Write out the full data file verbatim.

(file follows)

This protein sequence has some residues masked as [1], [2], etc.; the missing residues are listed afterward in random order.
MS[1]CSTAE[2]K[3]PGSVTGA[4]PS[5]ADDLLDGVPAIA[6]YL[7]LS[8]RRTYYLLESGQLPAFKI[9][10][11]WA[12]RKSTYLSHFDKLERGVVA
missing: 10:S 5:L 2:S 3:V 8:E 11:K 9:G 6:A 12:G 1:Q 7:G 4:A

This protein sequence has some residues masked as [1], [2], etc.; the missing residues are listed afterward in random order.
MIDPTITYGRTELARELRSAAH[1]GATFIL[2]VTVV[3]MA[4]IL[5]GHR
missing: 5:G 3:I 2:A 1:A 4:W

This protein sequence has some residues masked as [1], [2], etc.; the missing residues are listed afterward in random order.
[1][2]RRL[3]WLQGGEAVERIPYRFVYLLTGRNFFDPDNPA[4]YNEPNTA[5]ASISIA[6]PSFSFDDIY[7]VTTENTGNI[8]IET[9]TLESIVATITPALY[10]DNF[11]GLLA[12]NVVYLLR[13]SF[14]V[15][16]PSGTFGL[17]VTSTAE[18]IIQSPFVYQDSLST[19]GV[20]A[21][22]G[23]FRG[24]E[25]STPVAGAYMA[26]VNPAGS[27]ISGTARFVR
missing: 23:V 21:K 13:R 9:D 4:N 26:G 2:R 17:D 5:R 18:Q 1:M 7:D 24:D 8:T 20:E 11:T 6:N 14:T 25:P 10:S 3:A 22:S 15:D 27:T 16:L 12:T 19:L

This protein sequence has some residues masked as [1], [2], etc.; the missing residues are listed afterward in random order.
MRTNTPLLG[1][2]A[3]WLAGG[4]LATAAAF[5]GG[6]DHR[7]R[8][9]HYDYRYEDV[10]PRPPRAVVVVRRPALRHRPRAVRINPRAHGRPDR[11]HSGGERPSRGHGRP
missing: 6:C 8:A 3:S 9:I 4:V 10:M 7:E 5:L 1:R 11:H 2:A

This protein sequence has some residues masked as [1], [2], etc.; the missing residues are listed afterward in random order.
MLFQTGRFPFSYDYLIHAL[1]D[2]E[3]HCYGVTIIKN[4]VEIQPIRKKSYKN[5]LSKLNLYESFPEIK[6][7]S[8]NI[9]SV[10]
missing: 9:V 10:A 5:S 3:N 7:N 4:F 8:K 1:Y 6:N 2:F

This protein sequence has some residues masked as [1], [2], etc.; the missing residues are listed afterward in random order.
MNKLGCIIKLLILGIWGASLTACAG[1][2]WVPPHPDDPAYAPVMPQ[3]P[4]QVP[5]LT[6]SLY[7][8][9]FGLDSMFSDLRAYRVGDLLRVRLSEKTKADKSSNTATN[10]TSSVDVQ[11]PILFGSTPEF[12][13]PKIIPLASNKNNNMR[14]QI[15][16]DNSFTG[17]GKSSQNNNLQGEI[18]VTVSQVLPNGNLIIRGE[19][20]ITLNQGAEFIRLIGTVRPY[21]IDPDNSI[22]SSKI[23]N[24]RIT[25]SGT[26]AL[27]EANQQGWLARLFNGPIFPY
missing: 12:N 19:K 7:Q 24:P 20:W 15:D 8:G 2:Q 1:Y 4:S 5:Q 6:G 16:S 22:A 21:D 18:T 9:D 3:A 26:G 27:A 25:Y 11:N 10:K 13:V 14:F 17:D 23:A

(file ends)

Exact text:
This protein sequence has some residues masked as [1], [2], etc.; the missing residues are listed afterward in random order.
MS[1]CSTAE[2]K[3]PGSVTGA[4]PS[5]ADDLLDGVPAIA[6]YL[7]LS[8]RRTYYLLESGQLPAFKI[9][10][11]WA[12]RKSTYLSHFDKLERGVVA
missing: 10:S 5:L 2:S 3:V 8:E 11:K 9:G 6:A 12:G 1:Q 7:G 4:A

This protein sequence has some residues masked as [1], [2], etc.; the missing residues are listed afterward in random order.
MIDPTITYGRTELARELRSAAH[1]GATFIL[2]VTVV[3]MA[4]IL[5]GHR
missing: 5:G 3:I 2:A 1:A 4:W

This protein sequence has some residues masked as [1], [2], etc.; the missing residues are listed afterward in random order.
[1][2]RRL[3]WLQGGEAVERIPYRFVYLLTGRNFFDPDNPA[4]YNEPNTA[5]ASISIA[6]PSFSFDDIY[7]VTTENTGNI[8]IET[9]TLESIVATITPALY[10]DNF[11]GLLA[12]NVVYLLR[13]SF[14]V[15][16]PSGTFGL[17]VTSTAE[18]IIQSPFVYQDSLST[19]GV[20]A[21][22]G[23]FRG[24]E[25]STPVAGAYMA[26]VNPAGS[27]ISGTARFVR
missing: 23:V 21:K 13:R 9:D 4:N 26:G 2:R 17:D 5:R 18:Q 1:M 7:D 24:D 8:T 20:E 11:T 6:N 14:T 25:P 10:S 3:A 22:S 15:D 27:T 16:L 12:T 19:L

This protein sequence has some residues masked as [1], [2], etc.; the missing residues are listed afterward in random order.
MRTNTPLLG[1][2]A[3]WLAGG[4]LATAAAF[5]GG[6]DHR[7]R[8][9]HYDYRYEDV[10]PRPPRAVVVVRRPALRHRPRAVRINPRAHGRPDR[11]HSGGERPSRGHGRP
missing: 6:C 8:A 3:S 9:I 4:V 10:M 7:E 5:L 1:R 11:H 2:A

This protein sequence has some residues masked as [1], [2], etc.; the missing residues are listed afterward in random order.
MLFQTGRFPFSYDYLIHAL[1]D[2]E[3]HCYGVTIIKN[4]VEIQPIRKKSYKN[5]LSKLNLYESFPEIK[6][7]S[8]NI[9]SV[10]
missing: 9:V 10:A 5:S 3:N 7:N 4:F 8:K 1:Y 6:N 2:F

This protein sequence has some residues masked as [1], [2], etc.; the missing residues are listed afterward in random order.
MNKLGCIIKLLILGIWGASLTACAG[1][2]WVPPHPDDPAYAPVMPQ[3]P[4]QVP[5]LT[6]SLY[7][8][9]FGLDSMFSDLRAYRVGDLLRVRLSEKTKADKSSNTATN[10]TSSVDVQ[11]PILFGSTPEF[12][13]PKIIPLASNKNNNMR[14]QI[15][16]DNSFTG[17]GKSSQNNNLQGEI[18]VTVSQVLPNGNLIIRGE[19][20]ITLNQGAEFIRLIGTVRPY[21]IDPDNSI[22]SSKI[23]N[24]RIT[25]SGT[26]AL[27]EANQQGWLARLFNGPIFPY
missing: 12:N 19:K 7:Q 24:P 20:W 15:D 8:G 2:Q 1:Y 4:S 5:Q 6:G 16:S 22:A 21:D 18:T 9:D 3:A 26:G 27:A 25:Y 11:N 10:K 13:V 14:F 17:D 23:A